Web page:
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Firearm Sales in US Skyrocket Amid Debate on Gun Control

Weapons sales have sky-rocketed as gun enthusiasts fear certain assault weapons and high-capacity magazines could be banned.
By Annie Lubin
First Publish: 12/24/2012, 9:43 PM

Firearms for sale at a gun show in the US
Firearms for sale at a gun show in the US
Reuters

United States firearm sales have sky-rocketed since the Newtown school massacre, as debate over gun control rages and enthusiasts fear certain assault weapons and high-capacity magazines could be banned.

President Barack Obama basically has put gun enthusiasts on warning, Larry Hyatt, owner of a gun shop in Charlotte, North Carolina, told AFP, referring to efforts to outlaw certain weapons in the wake of the Newtown shooting.

A semi-automatic Bushmaster AR-15 assault rifle was used in the Sandy Hook Elementary School massacre in which a disturbed local young man shot dead 20 young children, six adults and his mother before taking his own life.

"We have been in business for 50 years, and we have seen (fear-based buying) before," Hyatt said. "But this is more intense because the president got in the media and basically said, 'if you want a gun, you better get it now.'""Right after it, anti-guns (activists) started talking. The president said he wanted quick action, and so that is going to fuel the buying frenzy, and it is," Hyatt said, describing the rush as largely "politically motivated."

That means bigger business for an already huge industry: the gun and ammunition manufacturing industry in the United States groups about 300 companies with combined yearly sales estimated at around $7 billion.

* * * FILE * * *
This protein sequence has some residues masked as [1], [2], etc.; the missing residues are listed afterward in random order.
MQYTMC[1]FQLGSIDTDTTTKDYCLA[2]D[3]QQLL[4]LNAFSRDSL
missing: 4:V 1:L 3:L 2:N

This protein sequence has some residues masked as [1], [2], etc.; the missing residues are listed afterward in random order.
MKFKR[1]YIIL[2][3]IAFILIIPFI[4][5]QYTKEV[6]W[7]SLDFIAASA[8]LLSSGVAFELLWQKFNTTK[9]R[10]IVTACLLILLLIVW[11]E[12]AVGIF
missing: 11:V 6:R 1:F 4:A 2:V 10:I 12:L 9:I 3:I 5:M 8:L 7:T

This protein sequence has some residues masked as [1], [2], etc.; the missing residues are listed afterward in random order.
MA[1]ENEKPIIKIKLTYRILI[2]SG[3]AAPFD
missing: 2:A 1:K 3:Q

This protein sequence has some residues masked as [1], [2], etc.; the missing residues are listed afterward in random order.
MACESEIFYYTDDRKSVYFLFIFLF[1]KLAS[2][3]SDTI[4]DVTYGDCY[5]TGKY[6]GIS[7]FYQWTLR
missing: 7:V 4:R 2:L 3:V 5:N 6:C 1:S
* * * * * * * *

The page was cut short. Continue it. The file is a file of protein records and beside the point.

Florida, the most heavily armed state, rocketed this week to a new record of active carry permits -- over one million -- a state government spokesman told AFP. Florida has 19 million people.

"To shed some more light on the magazine situation at present, it really has been unprecedented in the last five days," Pete Brownell, whose company is the world's largest supplier of firearm supplies, posted on a guns forum.

Brownell said the company had seen the average demand for over three-and-a-half years' worth of PMAGs (polymer magazines) fly off the shelves in just 72 hours.

"We're working like crazy to get these orders to you as quickly as possible," Brownell added.

Newspapers in rural areas around the country also reported a roaring pre-Christmas trade in guns and magazines, especially at gun shows, long considered a loophole by gun control activists as they often don't require buyers to undergo any background checks.

There were an estimated 310 million non-military firearms in the United States in 2009, roughly one per citizen, and people in America are 20 times more likely to be killed by a gun than someone in another developed country.

The United States has suffered an explosion of gun violence over the last three decades including 62 mass shooting incidents since 1982. The vast majority of weapons used in killings have been semi-automatic handguns and rifles obtained legally by the killers.

The December 14 bloodbath, the latest in a string of mass shootings in the United States, has reopened a national debate on the country's gun laws, which are far more lax than in most other developed nations.

Obama said he would support a new bill to ban assault rifles and put Vice President Joe Biden in charge of a panel looking at a wide range of other measures, from school security to mental health.

Democratic Senator Dianne Feinstein has pledged to table a bill on January 3 that would ban at least 100 military-style semi-automatic assault weapons, and would curb the transfer, importation and the possession of such arms.